Some major intersections in Gainesville still have no working stoplights, putting drivers and pedestrians in danger, after Hurricane Irma plowed through the state. Repair crews are triaging broken stop lights to fix the busiest ones first.
The city has a traffic management system that connects over 98 percent of the traffic signals in Alachua County. City of Gainesville spokesman Chip Skinner said they can monitor the flow of traffic through these systems to determine which intersections should take priority for repairs.
Until repair crews can get to the intersection, drivers need to heed caution and follow the law.
“When traffic lights are down, people should treat the intersection as a four way stop,” he said.
Clearly this needs to be posted again. If the traffic light is out, treat as four-way stop. It's the law, and to do otherwise is dangerous. pic.twitter.com/2b5ICDYKJf
— Gainesville Police (@GainesvillePD) September 12, 2017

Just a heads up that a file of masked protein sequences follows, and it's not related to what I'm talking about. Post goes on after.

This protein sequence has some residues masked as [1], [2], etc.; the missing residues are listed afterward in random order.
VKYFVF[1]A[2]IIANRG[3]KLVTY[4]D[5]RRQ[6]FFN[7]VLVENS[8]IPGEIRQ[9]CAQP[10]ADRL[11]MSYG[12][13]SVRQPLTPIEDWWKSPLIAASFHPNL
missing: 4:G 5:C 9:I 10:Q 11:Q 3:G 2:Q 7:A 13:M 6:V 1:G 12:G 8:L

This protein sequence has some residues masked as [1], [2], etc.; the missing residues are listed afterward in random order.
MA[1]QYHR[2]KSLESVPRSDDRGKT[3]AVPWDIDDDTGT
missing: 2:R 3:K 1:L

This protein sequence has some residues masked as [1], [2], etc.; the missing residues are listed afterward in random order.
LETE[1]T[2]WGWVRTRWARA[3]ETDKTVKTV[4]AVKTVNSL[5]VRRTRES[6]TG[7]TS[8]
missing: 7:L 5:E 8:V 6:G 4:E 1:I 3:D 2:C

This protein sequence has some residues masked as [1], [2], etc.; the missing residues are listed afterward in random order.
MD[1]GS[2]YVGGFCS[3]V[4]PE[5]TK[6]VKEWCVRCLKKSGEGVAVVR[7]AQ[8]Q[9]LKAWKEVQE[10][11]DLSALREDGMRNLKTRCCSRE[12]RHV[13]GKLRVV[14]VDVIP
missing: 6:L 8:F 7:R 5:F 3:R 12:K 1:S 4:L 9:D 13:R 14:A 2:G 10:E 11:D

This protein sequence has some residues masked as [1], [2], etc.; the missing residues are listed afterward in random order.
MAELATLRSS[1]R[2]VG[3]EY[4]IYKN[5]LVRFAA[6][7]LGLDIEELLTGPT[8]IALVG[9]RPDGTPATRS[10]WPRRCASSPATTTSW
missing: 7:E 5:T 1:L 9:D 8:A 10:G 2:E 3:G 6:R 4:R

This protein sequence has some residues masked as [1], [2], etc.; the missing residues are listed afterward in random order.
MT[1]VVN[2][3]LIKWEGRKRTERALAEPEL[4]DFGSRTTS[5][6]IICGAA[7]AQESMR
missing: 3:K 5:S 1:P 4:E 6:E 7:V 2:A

The first person who stops has the right of way. While some drivers are abiding by the law, others are driving straight through.
Pedestrians using the crosswalks are also at higher risk.
While walking downtown, Michael Fiorill, a Main Street Business Owner, said he uses discretion at broken stop lights.
“I make sure I am looking all the way— from both sides of the road.” he said.
While coming from Ocala to Gainesville he saw plenty of defective lights.
“Of course you don’t want to get hit by these cars.” he said.
They city had utility crews in place before Hurricane Irma hit, so they could get lights fixed as soon as possible, but all signals aren’t an easy fix.
“Now with some of the intersections, we had to wait for GRU to either restore power or do some other work, so that the signals would be able to be fully functional again,” Skinner said.
City officials and local law enforcement recommend pedestrians pay close attention to the flow of traffic when crossing intersections with inoperable traffic lights. Walkers should also wear brighter clothing, particularly in the evening, to ensure driver’s can see them.
Having some patience while the city recovers and rebuilds following Hurricane Irma will help everyone.
“Be kind to one another as you continue to go through this process, because we are all under a lot of stress right now with the storm and the recovery effort,” Skinner, said. “We are trying to get back out there and do our recovery process as soon as possible.”
Report defective traffic lights to the 3-1-1 Gainesville app, the Public Works Department, or on the non-emergency line of the Gainesville Police Department, 352-334-2400.